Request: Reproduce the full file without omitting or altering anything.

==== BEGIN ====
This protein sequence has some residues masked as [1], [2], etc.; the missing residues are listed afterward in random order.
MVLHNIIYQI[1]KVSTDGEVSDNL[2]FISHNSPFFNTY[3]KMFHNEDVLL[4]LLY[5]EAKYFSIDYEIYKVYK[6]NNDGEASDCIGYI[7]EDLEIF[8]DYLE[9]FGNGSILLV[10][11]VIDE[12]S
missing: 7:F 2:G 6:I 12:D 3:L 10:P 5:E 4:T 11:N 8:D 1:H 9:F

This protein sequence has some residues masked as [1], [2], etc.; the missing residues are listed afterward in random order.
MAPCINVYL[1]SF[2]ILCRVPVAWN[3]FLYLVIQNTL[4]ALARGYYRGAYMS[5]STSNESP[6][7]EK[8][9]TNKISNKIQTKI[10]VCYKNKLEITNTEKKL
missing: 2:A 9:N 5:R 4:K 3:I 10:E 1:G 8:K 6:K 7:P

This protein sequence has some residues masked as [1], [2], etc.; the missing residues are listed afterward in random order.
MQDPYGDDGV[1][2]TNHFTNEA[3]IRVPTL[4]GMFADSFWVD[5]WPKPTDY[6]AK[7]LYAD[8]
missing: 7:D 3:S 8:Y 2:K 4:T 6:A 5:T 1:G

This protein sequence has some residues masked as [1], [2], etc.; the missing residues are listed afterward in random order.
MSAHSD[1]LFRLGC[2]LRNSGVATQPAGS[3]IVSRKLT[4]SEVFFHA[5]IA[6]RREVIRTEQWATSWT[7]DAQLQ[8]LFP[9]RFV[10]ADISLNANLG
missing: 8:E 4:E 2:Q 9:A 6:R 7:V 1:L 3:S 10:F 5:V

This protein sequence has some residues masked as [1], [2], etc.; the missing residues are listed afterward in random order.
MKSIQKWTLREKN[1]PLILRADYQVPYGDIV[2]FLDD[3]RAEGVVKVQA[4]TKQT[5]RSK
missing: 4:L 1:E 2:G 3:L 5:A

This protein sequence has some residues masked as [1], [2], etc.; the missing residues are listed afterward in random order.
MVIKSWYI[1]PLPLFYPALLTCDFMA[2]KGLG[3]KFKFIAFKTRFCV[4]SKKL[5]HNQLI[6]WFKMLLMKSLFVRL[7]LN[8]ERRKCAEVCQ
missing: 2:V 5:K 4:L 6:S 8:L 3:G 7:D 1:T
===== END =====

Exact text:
This protein sequence has some residues masked as [1], [2], etc.; the missing residues are listed afterward in random order.
MVLHNIIYQI[1]KVSTDGEVSDNL[2]FISHNSPFFNTY[3]KMFHNEDVLL[4]LLY[5]EAKYFSIDYEIYKVYK[6]NNDGEASDCIGYI[7]EDLEIF[8]DYLE[9]FGNGSILLV[10][11]VIDE[12]S
missing: 7:F 2:G 6:I 12:D 3:L 10:P 5:E 4:T 11:N 8:D 1:H 9:F

This protein sequence has some residues masked as [1], [2], etc.; the missing residues are listed afterward in random order.
MAPCINVYL[1]SF[2]ILCRVPVAWN[3]FLYLVIQNTL[4]ALARGYYRGAYMS[5]STSNESP[6][7]EK[8][9]TNKISNKIQTKI[10]VCYKNKLEITNTEKKL
missing: 2:A 9:N 5:R 4:K 3:I 10:E 1:G 8:K 6:K 7:P

This protein sequence has some residues masked as [1], [2], etc.; the missing residues are listed afterward in random order.
MQDPYGDDGV[1][2]TNHFTNEA[3]IRVPTL[4]GMFADSFWVD[5]WPKPTDY[6]AK[7]LYAD[8]
missing: 7:D 3:S 8:Y 2:K 4:T 6:A 5:T 1:G

This protein sequence has some residues masked as [1], [2], etc.; the missing residues are listed afterward in random order.
MSAHSD[1]LFRLGC[2]LRNSGVATQPAGS[3]IVSRKLT[4]SEVFFHA[5]IA[6]RREVIRTEQWATSWT[7]DAQLQ[8]LFP[9]RFV[10]ADISLNANLG
missing: 8:E 4:E 2:Q 9:A 6:R 7:V 1:L 3:S 10:F 5:V

This protein sequence has some residues masked as [1], [2], etc.; the missing residues are listed afterward in random order.
MKSIQKWTLREKN[1]PLILRADYQVPYGDIV[2]FLDD[3]RAEGVVKVQA[4]TKQT[5]RSK
missing: 4:L 1:E 2:G 3:L 5:A

This protein sequence has some residues masked as [1], [2], etc.; the missing residues are listed afterward in random order.
MVIKSWYI[1]PLPLFYPALLTCDFMA[2]KGLG[3]KFKFIAFKTRFCV[4]SKKL[5]HNQLI[6]WFKMLLMKSLFVRL[7]LN[8]ERRKCAEVCQ
missing: 2:V 5:K 4:L 6:S 8:L 3:G 7:D 1:T